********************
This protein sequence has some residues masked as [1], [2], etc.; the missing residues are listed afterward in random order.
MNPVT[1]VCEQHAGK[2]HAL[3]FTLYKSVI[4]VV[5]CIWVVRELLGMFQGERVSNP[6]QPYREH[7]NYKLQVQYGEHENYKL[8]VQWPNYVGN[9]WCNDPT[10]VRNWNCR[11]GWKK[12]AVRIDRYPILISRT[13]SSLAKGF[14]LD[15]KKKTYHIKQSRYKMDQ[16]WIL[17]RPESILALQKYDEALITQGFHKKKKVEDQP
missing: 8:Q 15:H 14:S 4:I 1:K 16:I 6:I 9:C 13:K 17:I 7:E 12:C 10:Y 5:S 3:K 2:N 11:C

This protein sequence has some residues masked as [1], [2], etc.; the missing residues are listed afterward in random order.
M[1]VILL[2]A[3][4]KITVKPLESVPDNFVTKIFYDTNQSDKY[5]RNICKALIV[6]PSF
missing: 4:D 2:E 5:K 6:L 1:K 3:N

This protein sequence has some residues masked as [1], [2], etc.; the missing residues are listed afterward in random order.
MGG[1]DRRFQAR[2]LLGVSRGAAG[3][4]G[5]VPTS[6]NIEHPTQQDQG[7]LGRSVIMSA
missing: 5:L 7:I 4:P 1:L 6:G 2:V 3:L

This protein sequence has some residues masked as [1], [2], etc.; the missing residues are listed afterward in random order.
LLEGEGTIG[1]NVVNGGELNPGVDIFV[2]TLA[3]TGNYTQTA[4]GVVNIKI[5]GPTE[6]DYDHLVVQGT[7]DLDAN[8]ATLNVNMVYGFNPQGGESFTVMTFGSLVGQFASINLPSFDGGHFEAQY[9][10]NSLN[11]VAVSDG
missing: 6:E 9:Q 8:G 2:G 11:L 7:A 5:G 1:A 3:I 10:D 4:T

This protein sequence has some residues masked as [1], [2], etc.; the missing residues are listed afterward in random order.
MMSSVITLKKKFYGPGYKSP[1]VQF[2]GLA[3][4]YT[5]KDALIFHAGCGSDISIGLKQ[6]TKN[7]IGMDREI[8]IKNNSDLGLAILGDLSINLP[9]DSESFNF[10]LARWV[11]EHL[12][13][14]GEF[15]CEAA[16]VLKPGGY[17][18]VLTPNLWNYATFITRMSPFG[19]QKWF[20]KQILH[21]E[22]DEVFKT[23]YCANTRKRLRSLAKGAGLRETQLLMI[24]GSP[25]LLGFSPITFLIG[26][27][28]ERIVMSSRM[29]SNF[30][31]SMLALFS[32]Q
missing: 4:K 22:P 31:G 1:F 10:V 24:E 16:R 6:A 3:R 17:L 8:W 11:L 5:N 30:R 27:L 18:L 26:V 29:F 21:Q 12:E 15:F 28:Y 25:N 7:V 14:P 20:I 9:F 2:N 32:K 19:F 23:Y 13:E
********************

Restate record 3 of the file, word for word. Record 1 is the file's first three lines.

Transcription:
This protein sequence has some residues masked as [1], [2], etc.; the missing residues are listed afterward in random order.
MGG[1]DRRFQAR[2]LLGVSRGAAG[3][4]G[5]VPTS[6]NIEHPTQQDQG[7]LGRSVIMSA
missing: 5:L 7:I 4:P 1:L 6:G 2:V 3:L